Fri, Sep 30, 2005 - Page 14 News List

Taipei's gay pride march ready to roll


Queens and feathers from last year's gay pride march.


Taiwan's lesbian, gay, bisexual and transgender (LGBT) community will set off on its annual parade tomorrow in an effort to promote equality, fight discrimination and have some fun.

Taiwan Pride 2005, organized by the Tongzhi Hotline Association (台灣同志諮詢熱線), will begin outside the Eslite bookstore at 1pm at the corner of Renai and Dunhua South roads and progress down Zhongxiao East Road, ending at the Taipei City Government offices at around 4:30pm.

Taiwan Pride activities this year include a costume competition for which contestants are required to register in advance, speeches, a celebrity guest speaker and a performance by local band La Zi (拉子). Members of Amnesty International Hong Kong's LGBT group will also join the parade to show solidarity.

There have been gay carnivals since 1999, but the first Pride parade, held in 2003, was organized as part of a government-sponsored festival. But last year Taiwan Pride organizers organized and funded the event themselves, citing limits placed on parade activities and a lack of political will to push through legislation that would make Taiwan the first Asian nation to allow gay marriage.

"We want to let the government know we demand our civil rights and that these must be written into law," said Ashley Wu (巫緒樑), the director of public affairs at the Taiwan Tongzhi Hotline Association.

The hotline, which operates under the name tongzhi, meaning comrade, provides services such as counseling for the LGBT community and receives some 800 calls a year seeking help on a wide range of issues.

Breaking from official support has freed the parade organizers to form alliances with other activist groups including the Association for Ri Ri Chun (日日春關懷互助協會) that advocates the rights of workers in the sex industry and BDSM which supports practitioners of sadomasochism and bondage.

The linkage has raised some eyebrows, but Wu argues these groups represent citizens that fall outside socially accepted norms of sexual behavior.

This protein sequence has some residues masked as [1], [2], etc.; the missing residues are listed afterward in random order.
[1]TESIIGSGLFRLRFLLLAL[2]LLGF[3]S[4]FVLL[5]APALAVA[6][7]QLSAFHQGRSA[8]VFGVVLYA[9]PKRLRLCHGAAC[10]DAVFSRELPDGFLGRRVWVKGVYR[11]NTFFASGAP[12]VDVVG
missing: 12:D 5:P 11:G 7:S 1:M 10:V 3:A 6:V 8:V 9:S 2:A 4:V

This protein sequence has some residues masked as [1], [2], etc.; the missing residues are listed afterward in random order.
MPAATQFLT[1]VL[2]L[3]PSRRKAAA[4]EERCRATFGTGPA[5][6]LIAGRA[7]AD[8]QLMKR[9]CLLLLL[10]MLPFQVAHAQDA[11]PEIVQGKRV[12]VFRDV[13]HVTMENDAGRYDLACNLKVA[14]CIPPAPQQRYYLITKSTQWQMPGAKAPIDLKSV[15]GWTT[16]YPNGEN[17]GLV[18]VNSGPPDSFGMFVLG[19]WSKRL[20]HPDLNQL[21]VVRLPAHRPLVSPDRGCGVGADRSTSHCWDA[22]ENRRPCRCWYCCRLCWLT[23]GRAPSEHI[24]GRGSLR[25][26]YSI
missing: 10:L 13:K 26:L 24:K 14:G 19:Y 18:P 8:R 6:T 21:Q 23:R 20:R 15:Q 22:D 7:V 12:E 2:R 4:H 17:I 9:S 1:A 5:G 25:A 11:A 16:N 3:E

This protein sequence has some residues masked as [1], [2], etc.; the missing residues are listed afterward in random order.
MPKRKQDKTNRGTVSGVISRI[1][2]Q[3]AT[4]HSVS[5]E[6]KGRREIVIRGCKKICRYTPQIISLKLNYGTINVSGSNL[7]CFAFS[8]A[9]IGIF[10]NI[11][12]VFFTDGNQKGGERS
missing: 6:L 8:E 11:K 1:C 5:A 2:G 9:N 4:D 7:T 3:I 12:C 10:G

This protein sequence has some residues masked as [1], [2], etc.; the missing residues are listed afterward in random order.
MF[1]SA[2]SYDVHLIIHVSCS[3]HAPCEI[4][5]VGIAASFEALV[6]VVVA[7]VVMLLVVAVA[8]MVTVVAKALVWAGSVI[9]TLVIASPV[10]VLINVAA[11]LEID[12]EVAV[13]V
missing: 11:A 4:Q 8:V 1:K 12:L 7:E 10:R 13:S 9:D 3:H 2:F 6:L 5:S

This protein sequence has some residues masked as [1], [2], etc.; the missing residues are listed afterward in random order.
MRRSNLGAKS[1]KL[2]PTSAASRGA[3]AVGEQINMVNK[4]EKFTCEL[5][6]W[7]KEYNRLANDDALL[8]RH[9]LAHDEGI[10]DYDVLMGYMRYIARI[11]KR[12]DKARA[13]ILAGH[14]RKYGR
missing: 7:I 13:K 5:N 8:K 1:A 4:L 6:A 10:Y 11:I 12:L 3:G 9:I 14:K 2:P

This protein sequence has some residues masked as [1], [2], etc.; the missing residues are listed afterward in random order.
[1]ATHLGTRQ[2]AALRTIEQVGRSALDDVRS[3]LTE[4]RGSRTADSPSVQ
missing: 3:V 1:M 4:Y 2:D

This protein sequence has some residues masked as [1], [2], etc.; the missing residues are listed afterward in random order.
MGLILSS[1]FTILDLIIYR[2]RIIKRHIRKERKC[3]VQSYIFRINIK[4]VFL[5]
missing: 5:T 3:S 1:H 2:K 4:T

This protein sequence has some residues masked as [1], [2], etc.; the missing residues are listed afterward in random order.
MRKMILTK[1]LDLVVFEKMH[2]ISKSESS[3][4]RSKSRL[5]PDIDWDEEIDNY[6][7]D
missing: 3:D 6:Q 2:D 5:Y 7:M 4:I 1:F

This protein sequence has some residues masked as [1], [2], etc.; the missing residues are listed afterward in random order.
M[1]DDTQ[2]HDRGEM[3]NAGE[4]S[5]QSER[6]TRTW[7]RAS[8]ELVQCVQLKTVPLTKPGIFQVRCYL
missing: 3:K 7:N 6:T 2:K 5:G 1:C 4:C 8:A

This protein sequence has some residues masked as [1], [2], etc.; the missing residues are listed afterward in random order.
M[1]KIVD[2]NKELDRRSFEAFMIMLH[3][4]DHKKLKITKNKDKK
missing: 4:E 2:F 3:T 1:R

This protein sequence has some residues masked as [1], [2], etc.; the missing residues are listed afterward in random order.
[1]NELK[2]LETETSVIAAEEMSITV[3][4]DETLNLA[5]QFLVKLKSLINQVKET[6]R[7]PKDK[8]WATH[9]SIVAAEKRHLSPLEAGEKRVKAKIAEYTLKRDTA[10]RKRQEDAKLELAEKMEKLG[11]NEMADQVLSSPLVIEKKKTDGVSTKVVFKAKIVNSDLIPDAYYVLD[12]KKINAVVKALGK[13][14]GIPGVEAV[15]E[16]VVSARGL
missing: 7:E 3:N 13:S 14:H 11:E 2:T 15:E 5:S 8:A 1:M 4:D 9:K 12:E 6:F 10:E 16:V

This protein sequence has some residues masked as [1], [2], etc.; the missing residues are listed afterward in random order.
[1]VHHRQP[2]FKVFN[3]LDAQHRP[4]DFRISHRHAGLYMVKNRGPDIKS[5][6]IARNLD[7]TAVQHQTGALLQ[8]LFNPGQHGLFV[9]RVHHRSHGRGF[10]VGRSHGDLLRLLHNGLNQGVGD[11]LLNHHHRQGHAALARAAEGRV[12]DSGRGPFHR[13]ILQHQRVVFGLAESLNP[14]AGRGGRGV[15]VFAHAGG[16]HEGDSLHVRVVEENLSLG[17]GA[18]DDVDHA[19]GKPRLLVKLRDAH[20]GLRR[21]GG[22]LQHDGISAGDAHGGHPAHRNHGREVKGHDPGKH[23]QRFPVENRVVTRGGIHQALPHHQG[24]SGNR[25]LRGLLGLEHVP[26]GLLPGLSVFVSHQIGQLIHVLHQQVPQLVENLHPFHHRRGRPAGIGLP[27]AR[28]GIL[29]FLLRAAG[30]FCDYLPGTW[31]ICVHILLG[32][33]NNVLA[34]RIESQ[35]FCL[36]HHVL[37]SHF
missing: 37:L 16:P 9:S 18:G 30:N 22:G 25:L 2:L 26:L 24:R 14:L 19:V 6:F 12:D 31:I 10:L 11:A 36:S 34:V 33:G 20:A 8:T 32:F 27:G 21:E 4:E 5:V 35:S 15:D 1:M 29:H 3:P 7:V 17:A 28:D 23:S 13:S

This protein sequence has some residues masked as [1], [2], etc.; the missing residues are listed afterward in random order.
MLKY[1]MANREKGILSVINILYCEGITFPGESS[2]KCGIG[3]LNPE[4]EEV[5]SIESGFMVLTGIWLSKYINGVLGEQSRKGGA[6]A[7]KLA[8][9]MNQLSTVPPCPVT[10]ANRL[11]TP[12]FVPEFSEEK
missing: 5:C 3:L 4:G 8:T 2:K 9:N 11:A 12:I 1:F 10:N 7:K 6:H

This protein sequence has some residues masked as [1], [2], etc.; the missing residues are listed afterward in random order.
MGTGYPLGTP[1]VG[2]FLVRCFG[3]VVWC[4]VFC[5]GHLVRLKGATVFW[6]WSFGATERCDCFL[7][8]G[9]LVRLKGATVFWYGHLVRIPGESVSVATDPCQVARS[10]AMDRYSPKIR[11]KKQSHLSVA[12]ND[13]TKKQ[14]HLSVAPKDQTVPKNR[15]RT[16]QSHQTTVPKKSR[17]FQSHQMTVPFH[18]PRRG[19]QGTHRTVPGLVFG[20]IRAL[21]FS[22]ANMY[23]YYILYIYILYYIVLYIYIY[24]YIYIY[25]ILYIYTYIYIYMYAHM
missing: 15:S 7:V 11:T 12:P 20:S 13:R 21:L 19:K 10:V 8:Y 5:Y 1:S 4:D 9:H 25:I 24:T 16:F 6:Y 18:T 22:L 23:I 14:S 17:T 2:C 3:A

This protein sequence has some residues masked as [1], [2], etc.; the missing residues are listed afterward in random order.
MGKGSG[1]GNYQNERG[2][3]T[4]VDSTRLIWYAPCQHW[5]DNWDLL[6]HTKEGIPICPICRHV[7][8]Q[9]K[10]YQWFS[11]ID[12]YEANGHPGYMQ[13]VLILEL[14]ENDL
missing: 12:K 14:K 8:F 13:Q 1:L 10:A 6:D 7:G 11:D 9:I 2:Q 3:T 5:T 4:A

"We are in the same boat because society discriminates against tongzhi, sex workers and members of BDSM," Wu said.

Taiwan is generally seen as a relatively open society with violence linked to sexual orientation a rarity. But Josephine Chuen-juei Ho (何春蕤), professor at the Center for the Study of Sexualities, National Central University, said the relative lack of violence does not equate with acceptance or tolerance.

"The traditional Chinese culture of reticence, where most discrimination is done under the table, prevents open confrontation that would warrant a protest ... so that sort of limits what gay movements can fight," Ho said.

"They can only fight for certain issues that have become policy. But with the general homophobic atmosphere there's no place where you can put your fingers on and say you know there's something wrong here, we need to change this."

A prominent battle that has become a focal point for this years' Taiwan Pride march is the recent court case of Gin Gin bookstore owner J.J. Lai (賴正哲), who was convicted of selling indecent gay magazines. The case, which received widespread attention, is currently pending an appeal hearing at the Taiwan High Court.

For Wu and many other LGBT citizens, the case appears to be an obvious example of discrimination against the gay community.

Activists' arguments against the prosecution of Lai revolve around the perceived violation of civil rights.

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